I would add two more such virtues. The second is metonymous with the first, but distinct from it. It is the capacity to forgive. It is connected to the word grace, mentioned above. Grace is a flexible word, derived from the Latin word gratia, with a deeper (if less obvious) Indo-European Greek root (*gwreto-) that also gives birth to the English (via Greek) charisma, and encompasses the notion not only of elegance and proper balance, such as a ballet dancer’s grace, but also, of course, of thanks, liberal thanks (cf. the liberality of the word “gratis”). If you have a person of grace in your life, particularly the lavish kind of grace, not merely the non-clumsy kind of grace, then you know what I mean. And you are lucky.
Ah, but what about the final virtue? This is a strange one, for it doesn’t have just one word to qualify it, but several words. Steadfastness is one, but another is faithfulness, and yet another confidence. If you happen to have someone who is a combination of these notions in your life, then you are experiencing something rather unique in today’s world. I’m not speaking merely of romantically faithful—though that is obviously important, especially if you’re thinking of the traditional image of St. Valentine’s Day. Rather, when I speak here of faithfulness, I am referring to the kind that is closely akin to steadfastness, the unique capacity to stay with that person in your life through thick and thin, not to lose confidence in them when the chips are down—especially when a bad decision or two by that other person has caused the chips to go down, if not the ship to go down, as well. That steadfastness is grounded in confidence, divinely inspired confidence in the other person. When you have someone in your life who won’t lose confidence in you, no matter what, that is true faithfulness. That is the steadfastness, the confidence of which I speak. If you have such a person in your life, then you know what I mean. And you are lucky.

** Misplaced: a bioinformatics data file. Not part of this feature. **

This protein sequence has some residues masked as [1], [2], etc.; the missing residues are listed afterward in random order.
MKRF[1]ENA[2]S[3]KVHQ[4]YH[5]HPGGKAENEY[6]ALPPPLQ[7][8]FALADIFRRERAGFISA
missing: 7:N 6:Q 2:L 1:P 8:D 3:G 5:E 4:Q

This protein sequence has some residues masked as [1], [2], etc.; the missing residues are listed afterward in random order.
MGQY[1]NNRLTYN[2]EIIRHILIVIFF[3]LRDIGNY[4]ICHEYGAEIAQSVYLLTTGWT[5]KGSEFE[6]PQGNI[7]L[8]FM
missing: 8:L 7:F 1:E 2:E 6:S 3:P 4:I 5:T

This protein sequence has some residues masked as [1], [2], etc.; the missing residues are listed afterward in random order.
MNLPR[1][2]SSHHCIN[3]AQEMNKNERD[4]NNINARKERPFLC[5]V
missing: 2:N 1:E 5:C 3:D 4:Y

In closing, dear reader, I wish you as much this St. Valentine’s Day. If you don’t yet have such a person in your life, may you find one. And if you do have such a person, I hope you have time to celebrate him or her and, if you have a moment to reflect on what I’ve written here, to try to be such a person. I can say that a few years back I married such a person. And if you know what I mean, then you will say that I am lucky, lucky and blessed.
Happy St. Valentine’s Day, Sweetheart. You are the long-suffering, gracious, forgiving, steadfast and faithful light of my life. I love you for your virtues, I love you precisely for who you are.